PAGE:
It’s mid-way through the second half, and Lee Bowyer, the thug and unsightly reptile that he is comes careering through Theo Walcott with an intention only to wipe aside the Arsenal winger and teach him a lesson. Over comes the treacherous Howard Webb, whistle in his slimy mouth awarding the free-kick but with no purpose to claw into his pocket and produce the yellow Bowyer deserved. No, no card but just a pathetic warning. It came as a harsh confirmation that Webb was out to stop Arsenal while protecting his friends in blue.
Gael Clichy had been sentenced earlier for what was actually a limp dive on him. Alex Song had felt the wrath of dirt-bag Webb for what was nothing more than a mistimed trip. These robot referees who the FA produce on mass were once again out throwing cards at Arsenal and treating the opposition’s malignity as good old ruff-and-tumble. Webb’s stern face and proud chest was the character symbol of the official English absolutist, who laps up the limelight like a filthy excited dog and refuses to do his discharge of a job that his days of playground neglect has led to.
And if we needed more confirmation than the murdering of Abou Diaby’s goal. In the opening minutes Walcott was turned by the shoulder of a blue shirt just as Diaby had done to set himself up. Only Diaby would be punished though. The torturing sound of Webb’s whistle came early and Diaby was stripped of his footballing rights, because of course it wouldn’t have suited the ego of Webb to have the home fans plague him for the remainder of the game. Again, Webb was soaking up being the home team’s tin god and depressing champion.
Only when Arsenal had taken the lead could Webb punish his team of choice, Birmingham, regrettably so of course. Stephen Carr pulled back Andrey Arshavin and then Craig Gardner was also branded yellow for unsporting behaviour, Gardner, who had taken as much of the ball as he had Cesc Fabregas (a massive chunk) which left the prize Spaniard twisted for the second half. Birmingham had played for every little foul to deliver deathly balls into the box from set-pieces. St Andrews was a circus of nasty beasts free to run wild by Webb’s sick fancy for some action to be a part of.
It smelt of bias and the age old doctrine that Alex Ferguson must be helped to his title at all costs. In the three o’clock kick off at Stamford Bridge Yuri Zhirkov took a dive. It was outrageously clear to see in real time on the screen in a tense north London pub, made easier by Zhirkov’s bashful glance back at the referee. Quite laughably though the penalty was given. Back in the Midlands, Chelsea were being helped even more by Webb’s sinister theatre of shit officiating, all the while the innocent Thomas Vermaelen had to watch on as men, guilty of uselessness, stole the stage.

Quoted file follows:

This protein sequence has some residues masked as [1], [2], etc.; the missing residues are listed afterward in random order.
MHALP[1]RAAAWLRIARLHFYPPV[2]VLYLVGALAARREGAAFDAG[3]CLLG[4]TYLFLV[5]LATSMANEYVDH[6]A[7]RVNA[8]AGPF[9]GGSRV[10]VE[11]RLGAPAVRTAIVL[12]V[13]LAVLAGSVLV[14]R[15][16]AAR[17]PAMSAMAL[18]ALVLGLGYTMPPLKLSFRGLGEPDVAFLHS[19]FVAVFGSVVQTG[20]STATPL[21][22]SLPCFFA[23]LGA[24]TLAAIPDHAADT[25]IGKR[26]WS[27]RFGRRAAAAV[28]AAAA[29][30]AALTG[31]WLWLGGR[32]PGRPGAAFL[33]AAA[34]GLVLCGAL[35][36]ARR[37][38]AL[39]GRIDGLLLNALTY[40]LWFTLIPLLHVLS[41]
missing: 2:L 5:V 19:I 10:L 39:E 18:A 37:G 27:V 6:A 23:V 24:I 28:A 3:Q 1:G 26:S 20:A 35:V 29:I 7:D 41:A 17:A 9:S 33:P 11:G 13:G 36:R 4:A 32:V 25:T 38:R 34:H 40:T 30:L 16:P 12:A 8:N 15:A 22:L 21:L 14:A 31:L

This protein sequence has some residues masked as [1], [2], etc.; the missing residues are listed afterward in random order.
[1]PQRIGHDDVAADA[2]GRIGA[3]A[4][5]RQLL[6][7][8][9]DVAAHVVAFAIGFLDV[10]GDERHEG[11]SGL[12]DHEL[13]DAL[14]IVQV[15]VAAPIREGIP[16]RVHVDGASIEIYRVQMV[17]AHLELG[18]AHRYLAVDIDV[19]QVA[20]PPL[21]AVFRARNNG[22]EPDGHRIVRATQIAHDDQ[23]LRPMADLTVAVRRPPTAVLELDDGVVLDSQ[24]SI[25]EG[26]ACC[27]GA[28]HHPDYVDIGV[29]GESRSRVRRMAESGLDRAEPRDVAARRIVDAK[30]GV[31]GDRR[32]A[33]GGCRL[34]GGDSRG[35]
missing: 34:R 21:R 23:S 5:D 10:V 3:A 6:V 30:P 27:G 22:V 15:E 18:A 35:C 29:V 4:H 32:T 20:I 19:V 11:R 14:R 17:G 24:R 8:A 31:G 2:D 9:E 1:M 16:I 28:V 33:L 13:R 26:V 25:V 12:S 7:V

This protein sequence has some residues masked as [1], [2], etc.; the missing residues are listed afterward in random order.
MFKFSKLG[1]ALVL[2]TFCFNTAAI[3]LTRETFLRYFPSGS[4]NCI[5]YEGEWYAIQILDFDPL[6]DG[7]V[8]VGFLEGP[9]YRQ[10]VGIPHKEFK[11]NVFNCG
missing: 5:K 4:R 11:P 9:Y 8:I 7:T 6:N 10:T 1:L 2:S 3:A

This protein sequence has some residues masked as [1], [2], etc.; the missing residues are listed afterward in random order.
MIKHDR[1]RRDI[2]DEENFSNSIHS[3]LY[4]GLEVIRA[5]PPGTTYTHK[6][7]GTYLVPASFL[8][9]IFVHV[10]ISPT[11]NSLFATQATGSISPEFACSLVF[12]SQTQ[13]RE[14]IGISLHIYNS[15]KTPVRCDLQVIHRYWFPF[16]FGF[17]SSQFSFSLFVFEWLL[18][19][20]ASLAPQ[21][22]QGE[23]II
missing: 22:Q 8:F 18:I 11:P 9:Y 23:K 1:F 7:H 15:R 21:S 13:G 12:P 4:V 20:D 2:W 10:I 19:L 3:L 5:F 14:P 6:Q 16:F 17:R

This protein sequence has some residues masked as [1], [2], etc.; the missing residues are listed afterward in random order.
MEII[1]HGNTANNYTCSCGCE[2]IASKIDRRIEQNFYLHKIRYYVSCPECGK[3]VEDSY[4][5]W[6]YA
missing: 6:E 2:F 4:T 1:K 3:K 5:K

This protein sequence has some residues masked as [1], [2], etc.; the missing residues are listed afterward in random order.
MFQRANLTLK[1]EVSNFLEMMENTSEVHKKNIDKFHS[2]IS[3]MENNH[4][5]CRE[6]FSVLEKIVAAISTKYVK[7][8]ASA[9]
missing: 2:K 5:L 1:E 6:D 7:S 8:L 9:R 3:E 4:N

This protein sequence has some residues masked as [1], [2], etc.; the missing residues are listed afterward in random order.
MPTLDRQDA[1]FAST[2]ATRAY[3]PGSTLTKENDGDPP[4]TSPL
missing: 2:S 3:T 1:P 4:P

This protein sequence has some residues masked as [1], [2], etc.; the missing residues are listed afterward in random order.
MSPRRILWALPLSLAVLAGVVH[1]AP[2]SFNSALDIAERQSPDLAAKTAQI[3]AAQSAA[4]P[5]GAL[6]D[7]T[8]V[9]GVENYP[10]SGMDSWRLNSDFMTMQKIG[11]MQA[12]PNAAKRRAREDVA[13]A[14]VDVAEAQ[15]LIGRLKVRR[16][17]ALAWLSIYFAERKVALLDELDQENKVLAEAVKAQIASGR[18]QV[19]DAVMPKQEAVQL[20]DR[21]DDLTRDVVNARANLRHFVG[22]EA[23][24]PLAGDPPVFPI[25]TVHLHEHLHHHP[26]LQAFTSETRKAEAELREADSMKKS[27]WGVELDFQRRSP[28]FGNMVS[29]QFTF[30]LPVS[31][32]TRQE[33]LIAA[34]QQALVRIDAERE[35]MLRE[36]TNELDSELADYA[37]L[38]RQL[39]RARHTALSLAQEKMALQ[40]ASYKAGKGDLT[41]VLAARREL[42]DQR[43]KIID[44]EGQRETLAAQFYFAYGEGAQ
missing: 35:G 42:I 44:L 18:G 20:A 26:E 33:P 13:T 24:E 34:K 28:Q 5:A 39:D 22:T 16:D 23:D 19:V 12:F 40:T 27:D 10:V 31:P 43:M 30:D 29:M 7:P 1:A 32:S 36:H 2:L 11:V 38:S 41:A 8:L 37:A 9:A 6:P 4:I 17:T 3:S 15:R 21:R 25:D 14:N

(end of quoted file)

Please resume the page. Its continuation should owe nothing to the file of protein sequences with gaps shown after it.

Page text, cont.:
The fear was always Webb’s incompetent role. The loathsome performance was the shameful Manuel Almunia, plucked from the Spanish second division to play in the greatest league worldwide. And that is where he belongs, down in a dark pit of mediocrity, along with Webb. Almunia had sat relatively idle behind a hardworking makeshift defence. When called upon, his soulless body was dead and his limp wrists could do nothing to clean up the situation. The talentless lummox had once again let Arsenal down. How much longer will this nightmare go on for?
Nearly as loathsome was Arsene Wenger’s choice to leave Samir Nasri and Arshavin on the bench. Then it took a love-in with Gardner to realise that Denilson was in action. It was despondent too, that Nasri overcooked the passing ethic of Arsenal when he refused to shoot and kill of the game, instead looking to square a good opportunity to his Russian team-mate. In the end it came back to haunt Arsenal when the mad monstrosity of Kevin Philips’ goal made a bitter draw extremely hard to digest, horrid enough to almost make you vomit.
The atmosphere around north London was like a funeral. Should Emmanuel Eboue have played? Why did Walcott turn back into his amateur ghost and where was Nicklas Bendtner of the last few weeks? These were the questions being asked as I walked miserably in the spitting rain to the place where I would begin drowning my sorrows. That the rain was only a light drizzle symbolised how the season stands, and how it isn’t pouring just yet. The tragedy though, was having to embrace it all with that rat Howard Webb.

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